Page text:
Why these two Dutch cities are mas­ter­pieces

Am­s­ter­dam may be the most pop­u­lar des­ti­na­tion for vis­i­tors to Hol­land, but Lau­ren Tay­lor dis­cov­ers art, royal his­tory and pot­tery in coun­try’s third largest city

Belfast Telegraph - Weekend - - TRAVEL -

When most peo­ple think of a mini-break in the Nether­lands, they think of Am­s­ter­dam. But a 25-minute train ride from Rot­ter­dam, now ser­viced by a new, di­rect out­bound Eurostar route from Lon­don, is the home of the Dutch par­lia­ment, royal fam­ily and the In­ter­na­tional Court of Jus­tice. The Hague is in many ways The Nether­lands’ most im­por­tant city, and hosts some of the most sig­nif­i­cant Dutch art mas­ter­pieces.

Here’s how to ex­plore the Hague and it’s smaller neigh­bour, Delft. See the mas­ter­pieces at the Mau­rit­shuis Many come for one paint­ing only — the Girl with a Pearl Ear­ring by Delft artist Jo­hannes Ver­meer, which in­spired a novel in 1999 and a film with Scar­lett Jo­hans­son in 2003. It’s held at the world-renowned Mau­rit­shuis, home to some of the most fa­mous paint­ings from the Golden Age of Dutch art. There are three Ver­meers, sev­eral Jan Steens and more Rem­brandts than Am­s­ter­dam.

The 17 th-cen­tury build­ing is a mas­ter­piece it­self, hailed as one of the world’s great­est small mu­se­ums, and sits next to par­lia­ment build­ings on the Hofvi­jver pond. Tick­ets: €15,50 (un­der 19s are free) mau­rit­shuis.nl Mar­vel at The Hague’s as­ton­ish­ing ar­chi­tec­ture It’s pretty un­usual to be able to stroll be­tween par­lia­ment build­ings and royal res­i­dences in a city cen­tre, but in the Hague, there’s a very real pos­si­bil­ity of bump­ing into the prime min­is­ter out­side the Gothic Bin­nen­hof cas­tle or (per­haps) catch­ing a glimpse of roy­alty ex­it­ing Noore­deinde Palace.

Know where to look, and through sev­eral al­ley­ways lie beau­ti­ful court­yards of hid­den houses, orig­i­nally almshouses built for maids who worked for aris­toc­racy when they re­tired.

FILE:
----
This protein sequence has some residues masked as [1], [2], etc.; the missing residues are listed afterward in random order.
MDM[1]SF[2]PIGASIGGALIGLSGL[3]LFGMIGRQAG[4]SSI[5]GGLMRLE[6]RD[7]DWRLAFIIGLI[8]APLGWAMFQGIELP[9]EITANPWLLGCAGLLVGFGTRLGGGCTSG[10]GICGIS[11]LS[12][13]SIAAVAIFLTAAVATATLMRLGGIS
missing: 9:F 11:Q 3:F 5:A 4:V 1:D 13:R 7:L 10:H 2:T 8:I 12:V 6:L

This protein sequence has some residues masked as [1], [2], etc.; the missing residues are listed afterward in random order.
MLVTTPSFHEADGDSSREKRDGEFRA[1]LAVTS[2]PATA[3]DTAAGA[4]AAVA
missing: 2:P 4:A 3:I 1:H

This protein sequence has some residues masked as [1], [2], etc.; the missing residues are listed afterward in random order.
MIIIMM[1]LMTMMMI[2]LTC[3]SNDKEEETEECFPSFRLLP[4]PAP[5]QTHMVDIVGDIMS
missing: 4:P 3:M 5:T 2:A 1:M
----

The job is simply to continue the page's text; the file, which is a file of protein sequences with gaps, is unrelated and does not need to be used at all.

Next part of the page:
To­day, the 115 homes in the Hague are still strictly women-only com­mu­ni­ties. Stroll around the pretty canals of Delft If it’s quintessen­tially Dutch canals you want, then Delft, a short tram ride from the Hague, is made up of 11 ‘is­lands’, 88 bridges and a canal sys­tem that’s over 750 years old.

Delft’s most fa­mous res­i­dent was Ver­meer, who was born in the city and buried at the Oude Kerk (old church). The Oude En Nieuw (new church) on Delft’s main square, mean- while, is where ev­ery mem­ber of the Dutch Royal fam­ily is buried. Dis­cover Dutch his­tory at the Mu­seum Prin­sen­hof It be­gan as a con­vent, then be­came the court of Wil­liam of Or­ange, known as the founder and ‘fa­ther’ of Hol­land, and it’s now an ex­cel­lent mu­seum. It was also the lo­ca­tion of his mur­der in 1701 (the first po­lit­i­cal one in his­tory) and vis­i­tors can still see the bul­let holes in the wall. There’s a por­trait of each King or Queen since Wil­liam I (aka Prince of Or­ange), right up to the cur­rent head of state, King Willem-Alexan­der. Tick­ets: €12, au­dio tours €1 ex­tra. Book at prin­sen­hof-delft.nl. Make your own Royal Delft Aside from Ver­meer, Delft’s most fa­mous ex­port is pot­tery — the ex­clu­sive Royal Delft. The last re­main­ing earthen­ware fac­tory is now also a mu­seum. The real high­light, though, is an op­por­tu­nity to make your own piece of pot­tery. Tick­ets: €13.50, or tour plus vase work­shop: €49.50. Book at roy­aldelft.com

DOU­BLE DUTCH: Hofvi­jver in the Hague, with Bin­nen­hof (Dutch par­lia­ment build­ings) and Mau­rit­shuis; the restau­rant at Ho­tel Des Inges in the Hague; and the canals of Delft. Below right: the coast­line at Schevenin­gen and the Grand Ho­tel Am­râth Kurhaus

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